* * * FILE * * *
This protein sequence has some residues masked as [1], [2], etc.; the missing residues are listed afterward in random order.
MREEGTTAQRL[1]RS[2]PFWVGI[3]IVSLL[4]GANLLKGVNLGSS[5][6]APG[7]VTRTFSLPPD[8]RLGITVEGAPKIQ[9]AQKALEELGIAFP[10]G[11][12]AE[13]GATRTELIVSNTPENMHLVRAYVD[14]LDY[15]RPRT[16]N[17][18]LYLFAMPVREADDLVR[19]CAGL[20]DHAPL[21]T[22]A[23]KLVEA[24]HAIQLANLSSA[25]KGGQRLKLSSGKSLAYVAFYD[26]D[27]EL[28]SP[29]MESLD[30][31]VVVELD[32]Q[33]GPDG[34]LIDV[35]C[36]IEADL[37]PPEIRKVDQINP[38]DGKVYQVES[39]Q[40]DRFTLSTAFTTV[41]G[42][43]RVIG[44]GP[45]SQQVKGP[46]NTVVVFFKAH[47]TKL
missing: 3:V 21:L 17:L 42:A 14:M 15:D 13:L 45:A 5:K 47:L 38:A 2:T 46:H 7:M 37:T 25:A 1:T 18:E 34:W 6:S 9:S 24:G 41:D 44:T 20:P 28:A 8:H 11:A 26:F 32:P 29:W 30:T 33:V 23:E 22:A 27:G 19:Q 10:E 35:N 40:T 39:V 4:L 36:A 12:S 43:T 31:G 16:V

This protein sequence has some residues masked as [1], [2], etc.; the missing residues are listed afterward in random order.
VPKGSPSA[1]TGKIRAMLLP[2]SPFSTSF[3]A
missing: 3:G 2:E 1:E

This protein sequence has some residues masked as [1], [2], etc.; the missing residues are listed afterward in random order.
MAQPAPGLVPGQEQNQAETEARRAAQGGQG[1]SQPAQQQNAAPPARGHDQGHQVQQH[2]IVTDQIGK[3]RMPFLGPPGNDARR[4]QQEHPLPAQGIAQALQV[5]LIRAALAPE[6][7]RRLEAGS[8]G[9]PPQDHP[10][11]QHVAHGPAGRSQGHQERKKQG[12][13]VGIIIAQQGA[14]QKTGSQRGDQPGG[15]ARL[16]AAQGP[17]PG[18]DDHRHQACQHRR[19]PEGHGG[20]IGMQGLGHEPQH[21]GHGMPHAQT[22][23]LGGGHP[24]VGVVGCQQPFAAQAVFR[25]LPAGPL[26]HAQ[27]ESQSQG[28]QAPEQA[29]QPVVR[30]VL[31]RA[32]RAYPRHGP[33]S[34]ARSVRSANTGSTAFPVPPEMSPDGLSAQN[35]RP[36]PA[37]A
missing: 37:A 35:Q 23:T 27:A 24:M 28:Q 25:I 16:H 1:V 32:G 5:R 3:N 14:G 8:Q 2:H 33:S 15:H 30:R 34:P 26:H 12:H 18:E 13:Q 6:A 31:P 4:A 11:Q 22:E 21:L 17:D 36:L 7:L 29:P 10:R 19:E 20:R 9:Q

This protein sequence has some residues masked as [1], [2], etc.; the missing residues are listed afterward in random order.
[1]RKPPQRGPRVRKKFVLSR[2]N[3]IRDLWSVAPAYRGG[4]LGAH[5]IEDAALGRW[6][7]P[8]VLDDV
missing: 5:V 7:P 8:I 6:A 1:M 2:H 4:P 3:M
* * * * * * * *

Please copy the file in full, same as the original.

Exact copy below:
This protein sequence has some residues masked as [1], [2], etc.; the missing residues are listed afterward in random order.
MREEGTTAQRL[1]RS[2]PFWVGI[3]IVSLL[4]GANLLKGVNLGSS[5][6]APG[7]VTRTFSLPPD[8]RLGITVEGAPKIQ[9]AQKALEELGIAFP[10]G[11][12]AE[13]GATRTELIVSNTPENMHLVRAYVD[14]LDY[15]RPRT[16]N[17][18]LYLFAMPVREADDLVR[19]CAGL[20]DHAPL[21]T[22]A[23]KLVEA[24]HAIQLANLSSA[25]KGGQRLKLSSGKSLAYVAFYD[26]D[27]EL[28]SP[29]MESLD[30][31]VVVELD[32]Q[33]GPDG[34]LIDV[35]C[36]IEADL[37]PPEIRKVDQINP[38]DGKVYQVES[39]Q[40]DRFTLSTAFTTV[41]G[42][43]RVIG[44]GP[45]SQQVKGP[46]NTVVVFFKAH[47]TKL
missing: 3:V 21:L 17:L 42:A 14:M 15:D 13:L 45:A 5:K 47:L 38:A 2:T 46:H 7:M 37:T 25:A 1:T 18:E 34:W 6:S 9:S 24:G 41:D 44:T 20:P 28:A 8:H 11:A 26:F 32:P 29:W 30:T 33:V 23:E 22:A 27:G 19:Q 10:E 35:N 40:T 39:V 4:L 36:A 12:S 43:T 31:G 16:V

This protein sequence has some residues masked as [1], [2], etc.; the missing residues are listed afterward in random order.
VPKGSPSA[1]TGKIRAMLLP[2]SPFSTSF[3]A
missing: 3:G 2:E 1:E

This protein sequence has some residues masked as [1], [2], etc.; the missing residues are listed afterward in random order.
MAQPAPGLVPGQEQNQAETEARRAAQGGQG[1]SQPAQQQNAAPPARGHDQGHQVQQH[2]IVTDQIGK[3]RMPFLGPPGNDARR[4]QQEHPLPAQGIAQALQV[5]LIRAALAPE[6][7]RRLEAGS[8]G[9]PPQDHP[10][11]QHVAHGPAGRSQGHQERKKQG[12][13]VGIIIAQQGA[14]QKTGSQRGDQPGG[15]ARL[16]AAQGP[17]PG[18]DDHRHQACQHRR[19]PEGHGG[20]IGMQGLGHEPQH[21]GHGMPHAQT[22][23]LGGGHP[24]VGVVGCQQPFAAQAVFR[25]LPAGPL[26]HAQ[27]ESQSQG[28]QAPEQA[29]QPVVR[30]VL[31]RA[32]RAYPRHGP[33]S[34]ARSVRSANTGSTAFPVPPEMSPDGLSAQN[35]RP[36]PA[37]A
missing: 37:A 35:Q 23:T 27:A 24:M 28:Q 25:I 16:H 1:V 32:G 5:R 3:N 14:G 8:Q 2:H 33:S 15:H 30:R 34:P 26:H 12:H 18:E 13:Q 6:A 31:P 4:A 11:Q 22:E 21:L 17:D 36:L 7:L 29:P 10:R 19:E 20:R 9:Q

This protein sequence has some residues masked as [1], [2], etc.; the missing residues are listed afterward in random order.
[1]RKPPQRGPRVRKKFVLSR[2]N[3]IRDLWSVAPAYRGG[4]LGAH[5]IEDAALGRW[6][7]P[8]VLDDV
missing: 5:V 7:P 8:I 6:A 1:M 2:H 4:P 3:M